McKee wanted a horse from out of state to add to the horse population at Emerald Downs. Twice the Rosses put in claims for horses in races at Golden Gate Fields outside San Francisco. In both instances, others also put in claims and the Rosses lost in random draws.

But on April 4, the Emerald Racing Club got its first horse. Dancing Yodeler, a 6-year-old gelding, was claimed for $3,500 out of a race at Golden Gate where he finished third, beaten by just a neck.

He was just what the Rosses were looking for — a horse that runs often (he has 54 starts) and is competitive (10 wins, 13 seconds and six thirds).

“He’s a hard-trying veteran, who has a good chance to run 1, 2 or 3 every time and maybe win a couple of times,” Ross said. “He’s a nice, honest claimer. We’re not trying to make a million with him, but he should run well.”

Golden Gate has a rule that if a horse is claimed from a race at its track, it can’t run at an out-of-state track for 45 days. So Dancing Yodeler had to take a mandated break. He is eligible to race here after Monday.

The Rosses would like the horse to run six times this season — and he could start as soon as next week.

Larry Ross said the 45-day break might have been a good thing.

“He was running all winter, so a little freshening isn’t bad,” he said.

With the number of members so easily surpassing expectations, there was enough money for a second horse. The Rosses claimed Anelina, a 5-year-old mare, for $6,250 out of a race last Saturday at Golden Gate in which she finished fourth. She will be eligible to race at Emerald Downs after June 24.

Embracing the idea

When McKee went to the Washington Thoroughbred Breeders and Owners Association (WTBOA) with her idea of the Emerald Racing Club, she received not only positive feedback but two volunteers: Nina Hagen of El Dorado Farms, one of the state’s top breeding farms, and Rosalia DiPietro, a WTBOA board member and horse owner.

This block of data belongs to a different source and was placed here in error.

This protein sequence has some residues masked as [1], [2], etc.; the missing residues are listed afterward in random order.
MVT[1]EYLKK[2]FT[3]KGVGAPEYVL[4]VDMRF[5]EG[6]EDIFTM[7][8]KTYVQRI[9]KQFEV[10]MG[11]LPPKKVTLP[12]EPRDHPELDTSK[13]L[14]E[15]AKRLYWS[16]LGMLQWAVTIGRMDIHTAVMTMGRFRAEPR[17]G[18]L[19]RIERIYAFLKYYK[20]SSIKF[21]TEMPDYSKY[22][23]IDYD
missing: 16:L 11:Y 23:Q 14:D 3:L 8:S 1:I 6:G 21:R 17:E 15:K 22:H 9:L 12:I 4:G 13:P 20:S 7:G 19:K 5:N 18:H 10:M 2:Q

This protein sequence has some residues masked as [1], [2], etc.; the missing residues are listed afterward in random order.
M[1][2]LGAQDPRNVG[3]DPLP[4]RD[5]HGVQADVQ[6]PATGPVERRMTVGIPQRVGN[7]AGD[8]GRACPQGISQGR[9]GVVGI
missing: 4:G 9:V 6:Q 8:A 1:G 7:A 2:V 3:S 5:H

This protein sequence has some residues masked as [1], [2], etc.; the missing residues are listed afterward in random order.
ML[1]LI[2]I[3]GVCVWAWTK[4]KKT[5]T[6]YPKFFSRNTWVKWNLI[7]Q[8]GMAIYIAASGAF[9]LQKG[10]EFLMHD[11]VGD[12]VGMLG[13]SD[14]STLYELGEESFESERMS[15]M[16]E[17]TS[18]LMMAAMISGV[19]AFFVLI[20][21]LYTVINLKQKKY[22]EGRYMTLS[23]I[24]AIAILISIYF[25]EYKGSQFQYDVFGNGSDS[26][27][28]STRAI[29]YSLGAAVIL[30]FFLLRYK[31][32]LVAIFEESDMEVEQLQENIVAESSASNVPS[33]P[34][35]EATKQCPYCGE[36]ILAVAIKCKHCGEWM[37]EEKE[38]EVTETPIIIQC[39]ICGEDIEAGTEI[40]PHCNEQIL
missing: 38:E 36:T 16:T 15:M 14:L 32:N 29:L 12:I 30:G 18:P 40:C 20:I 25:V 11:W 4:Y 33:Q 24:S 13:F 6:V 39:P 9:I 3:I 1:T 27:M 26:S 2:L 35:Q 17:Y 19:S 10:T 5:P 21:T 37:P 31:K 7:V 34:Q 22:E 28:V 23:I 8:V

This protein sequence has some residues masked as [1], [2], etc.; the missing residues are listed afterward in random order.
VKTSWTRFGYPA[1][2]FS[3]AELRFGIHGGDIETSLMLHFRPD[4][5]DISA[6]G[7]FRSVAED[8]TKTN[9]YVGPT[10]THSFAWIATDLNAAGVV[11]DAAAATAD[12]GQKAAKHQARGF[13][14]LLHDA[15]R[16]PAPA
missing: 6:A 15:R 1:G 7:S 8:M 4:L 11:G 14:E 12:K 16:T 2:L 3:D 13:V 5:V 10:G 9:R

Hagen and DiPietro are there to answer members’ questions, set up times for owners to see their horses, and organize group activities, including a field trip to a breeding farm.

“A lot of people have dreamed of owning a horse, but they haven’t been out with animals a lot, much less a horse,” said DiPietro. “We’re trying to educate them on what to do and what not to do. I am just a big advocate of this program, getting more people involved in the sport that I love so much.”

McKee is handling the finances; each owner will get a complete rundown of income and expenses each month. If the expenses are more than what the club has, Emerald Downs will make up the difference.

Depending on how the horses do, the new owners could even make a little money, but that is not what this program is about.

It was about getting people involved in a low-cost, no-risk program that would hopefully spur some into someday buying horses on their own.

“Becoming a horse-racing owner is intimidating until you do it,” McKee said. “We wanted to give people a well-rounded education. For people who might have wanted to get into horse ownership, this is their introduction. We walk them through the whole process.”

Scott Hanson: 206-464-2943 or shanson@seattletimes.com